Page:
Goal Retain fertility;
reduce surgical morbidity
Reduce surgical morbidity; retain fertility Definitive therapy
Requirements 1–12 months follow up (mean ~6 months) 50% or less of anterior myometrium involved, no lateral or cervical invasion Expert surgical skillset
  • Delayed haemorrhage (51%), Sepsis, Disseminated intravascular coagulopathy
  • Subsequent hysterectomy (20–58%)
  • Recurrence: 22–28%
  • Require complete hysterectomy (0–33%)
  • Low recurrence ~ 2%
  • Follow-up post-surgery (Triple P) ~ 2 months to assess complete placental resorption
  • High rate of maternal morbidity ~ 40% (blood loss and urinary tract injury) especially with placenta percreta


One approach in carefully selected patients is partial resection of the affected placental bed. These include the one-step resective-conservative surgery which consists of resecting the invasive accreta area and placenta en-bloc followed by immediate uterine reconstruction.18 Another novel uterine-sparing procedure for PAS disorders is the Triple P-procedure: Perioperative placental localisation, delivery of fetus above upper border of placenta, Pelvic devascularisation and Placental non-separation with myometrial excision.19Reduced rates of maternal morbidity and hysterectomy have been shown in small series comparing triple P to other uterine-preserving approaches and caesarean hysterectomy.20 21 In contrast to cases of caesarean hysterectomy, most uterine-conserving surgery series have involved obstetricians with PAS expertise as primary surgeons with support from gynae-oncological colleagues. Local resection therefore appears reasonably successful and feasible and could be considered in carefully selected cases. 22 23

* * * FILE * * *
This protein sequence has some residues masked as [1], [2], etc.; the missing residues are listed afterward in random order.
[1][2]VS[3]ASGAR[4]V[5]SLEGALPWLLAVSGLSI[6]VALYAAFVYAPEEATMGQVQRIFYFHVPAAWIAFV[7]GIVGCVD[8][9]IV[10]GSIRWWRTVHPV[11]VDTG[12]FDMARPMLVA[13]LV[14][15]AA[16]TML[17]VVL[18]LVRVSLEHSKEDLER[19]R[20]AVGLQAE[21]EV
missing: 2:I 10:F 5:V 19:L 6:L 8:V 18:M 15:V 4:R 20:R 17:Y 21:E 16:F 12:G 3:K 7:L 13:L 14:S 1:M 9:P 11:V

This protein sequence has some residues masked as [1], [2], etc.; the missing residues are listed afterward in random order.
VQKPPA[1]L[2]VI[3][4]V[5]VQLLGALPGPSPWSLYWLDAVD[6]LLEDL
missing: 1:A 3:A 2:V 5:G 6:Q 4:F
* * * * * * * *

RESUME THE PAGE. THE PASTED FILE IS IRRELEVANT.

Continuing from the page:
Whilst some novel techniques are promising, caesarean hysterectomy with placenta left in-situ remains the generally accepted approach in guidelines and is done by 50–70% of clinicians in global surveys.24 This includes when PAS is suspected during routine caesarean section.25

What are the key intraoperative considerations at a caesarean hysterectomy?

Intraoperative planning begins with anaesthetic setup and is usually either a combined spinal-epidural or general anaesthetic. Historically, most patients with PAS disorders were managed with general anaesthesia. However, more recent experience supports the safety of regional anaesthesia with several studies indicating lower or no difference in haemorrhage-related morbidity, improved early neonatal respiratory outcomes, the capacity for the woman to be awake for birth and the capacity to convert to general anaesthetic if required.26

A recent meta-analysis demonstrated that administration of tranexamic acid before CS delivery reduced intra and postoperative blood loss with no increase in thromboembolic events.27 Although these trials did not specifically address PAS disorders, discussion about the pre-operative use of TXA in the surgical management of PAS disorders should be considered. Oxytocin is not provided due to the possibility that partial separation of the placenta may lead to increased blood loss. However, in the event of heavy bleeding its use along with other uterotonic agents and TXA is recommended.

Women are ideally placed in a dorsal lithotomy position or legs straight but parted position to allow access to the vagina and easier assessment of vaginal blood loss.28 Peri-operative ultrasound assessment of fetal lie and placental location is undertaken, prior to commencement of the incision or intraoperatively using a sterile ultrasound probe, to plan the hysterotomy incision distant from the placental bed.